How to Avoid Scams when Renting DVC (Disney Vacation Club) Points

There has been a massive surge in DVC rental interest in recent years, which is absolutely wonderful, since it is without a doubt the most financially-savvy way for non-DVC members to visit Disney World and stay on property (at the same time it helps DVC members like me rent out our points, cha-ching!), but as with any thriving online marketplace involving the exchange of large sums of money, there has been a huge influx of scammers. While there have always been isolated occurrences of people getting scammed renting DVC points, it is now almost guaranteed that you will encounter a scammer if you are posting in the DVC Rental groups on Facebook.

Just as a reminder, in these transactions the individuals renting the points (the non DVC members who are trying to book a room to use for their families) assume 99.99% of the risk. The typical DVC rental transaction involves a DVC member booking a room for a renter, sending the renter the reservation confirmation along with the reservation number that can be linked to the renter’s My Disney Experience account, followed by the renter sending payment via Venmo, Paypal, Zelle, Gift Cards, or whatever the agreed upon payment method is. It is a super quick and easy transaction, but the renter is basically sending a big chunk of money to a stranger on the internet with very little recourse if the person is not legit.

Fortunately, it is pretty easy to identify a scammer when it comes to DVC rental transactions. Any of the following are big red flags and you should immediately move on to someone else:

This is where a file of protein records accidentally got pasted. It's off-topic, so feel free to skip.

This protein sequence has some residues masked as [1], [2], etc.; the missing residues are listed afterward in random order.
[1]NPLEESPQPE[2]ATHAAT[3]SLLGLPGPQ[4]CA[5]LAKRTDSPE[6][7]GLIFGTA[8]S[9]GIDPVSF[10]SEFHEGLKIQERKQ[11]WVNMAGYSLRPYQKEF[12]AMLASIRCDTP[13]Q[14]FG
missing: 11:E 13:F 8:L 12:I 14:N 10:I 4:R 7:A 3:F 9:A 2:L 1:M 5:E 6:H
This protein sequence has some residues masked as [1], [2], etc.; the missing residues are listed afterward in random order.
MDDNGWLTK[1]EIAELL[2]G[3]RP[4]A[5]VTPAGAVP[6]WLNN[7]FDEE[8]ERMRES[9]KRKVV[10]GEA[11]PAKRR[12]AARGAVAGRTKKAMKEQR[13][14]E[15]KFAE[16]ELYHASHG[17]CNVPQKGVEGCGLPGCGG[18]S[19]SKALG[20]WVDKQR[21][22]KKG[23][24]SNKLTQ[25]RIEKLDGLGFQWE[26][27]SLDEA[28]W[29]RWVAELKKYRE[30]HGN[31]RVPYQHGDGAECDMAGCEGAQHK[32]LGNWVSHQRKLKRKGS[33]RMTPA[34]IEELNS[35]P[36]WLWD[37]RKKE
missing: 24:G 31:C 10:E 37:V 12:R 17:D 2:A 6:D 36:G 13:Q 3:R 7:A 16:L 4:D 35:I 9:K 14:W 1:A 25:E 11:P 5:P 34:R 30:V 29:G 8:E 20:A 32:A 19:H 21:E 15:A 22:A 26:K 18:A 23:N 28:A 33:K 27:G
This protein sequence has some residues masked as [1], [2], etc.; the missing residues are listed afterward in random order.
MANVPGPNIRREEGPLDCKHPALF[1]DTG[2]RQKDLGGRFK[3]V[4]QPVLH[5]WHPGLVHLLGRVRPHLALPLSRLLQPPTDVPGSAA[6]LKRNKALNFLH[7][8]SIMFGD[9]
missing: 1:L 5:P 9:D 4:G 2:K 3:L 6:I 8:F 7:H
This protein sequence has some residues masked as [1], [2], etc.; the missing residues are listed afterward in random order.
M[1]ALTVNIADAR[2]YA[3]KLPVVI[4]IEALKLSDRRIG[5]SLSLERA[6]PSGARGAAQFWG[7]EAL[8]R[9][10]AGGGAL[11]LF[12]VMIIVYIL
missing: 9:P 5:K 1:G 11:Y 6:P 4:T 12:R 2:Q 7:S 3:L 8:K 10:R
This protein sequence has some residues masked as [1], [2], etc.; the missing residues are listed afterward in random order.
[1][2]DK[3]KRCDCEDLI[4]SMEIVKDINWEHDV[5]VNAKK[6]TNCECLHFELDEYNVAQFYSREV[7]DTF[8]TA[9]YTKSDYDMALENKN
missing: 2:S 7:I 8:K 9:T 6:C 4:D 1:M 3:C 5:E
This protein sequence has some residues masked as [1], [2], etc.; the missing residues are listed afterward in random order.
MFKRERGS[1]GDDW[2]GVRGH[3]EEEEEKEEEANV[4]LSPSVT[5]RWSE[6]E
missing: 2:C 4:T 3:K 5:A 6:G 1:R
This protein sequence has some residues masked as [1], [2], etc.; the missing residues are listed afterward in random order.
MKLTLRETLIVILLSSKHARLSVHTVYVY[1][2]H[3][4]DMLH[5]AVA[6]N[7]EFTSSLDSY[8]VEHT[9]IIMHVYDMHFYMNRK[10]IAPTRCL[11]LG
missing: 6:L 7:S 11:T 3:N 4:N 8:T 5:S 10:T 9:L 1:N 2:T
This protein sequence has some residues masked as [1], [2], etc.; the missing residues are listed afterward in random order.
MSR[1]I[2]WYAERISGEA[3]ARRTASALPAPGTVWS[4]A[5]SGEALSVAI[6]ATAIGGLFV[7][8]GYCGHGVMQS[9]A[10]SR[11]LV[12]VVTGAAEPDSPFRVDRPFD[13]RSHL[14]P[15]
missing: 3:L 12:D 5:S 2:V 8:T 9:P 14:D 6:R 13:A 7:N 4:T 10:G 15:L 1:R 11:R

1. Being asked to send money up front. This may seem obvious, but do not send anyone any money up front for these transactions. Some scammers are pretty smart about it and present it as an “up front deposit”, followed by the exchange of the reservation number, followed by a payment plan for the remaining balance. This is absolutely not the way these transactions are conducted. There is no reason for a DVC member to EVER ask for a deposit before sending over the reservation number and letting you link it to your My Disney Experience account when it comes to renting confirmed reservations. There is a very, very isolated situation where a tiny deposit could make sense if you contact a DVC member who has points available, and YOU ask for the member to book certain dates that would require the DVC member to borrow points from the next use year. In this case, the DVC member is risking that you change your mind and then they can’t unborrow the points and return them to the next use year. In that case, a tiny good faith deposit of $50 might be warranted, but that is a very, very rare scenario. This only applies when nothing is previously booked, and you ask the member to borrow points from next year to book a trip for you. Again, if you are renting a “confirmed reservation” that someone has already booked prior to talking to you, there is absolutely NEVER any reason for them to require a deposit up front. No money should be exchanged until you see the reservation in your My Disney Experience account.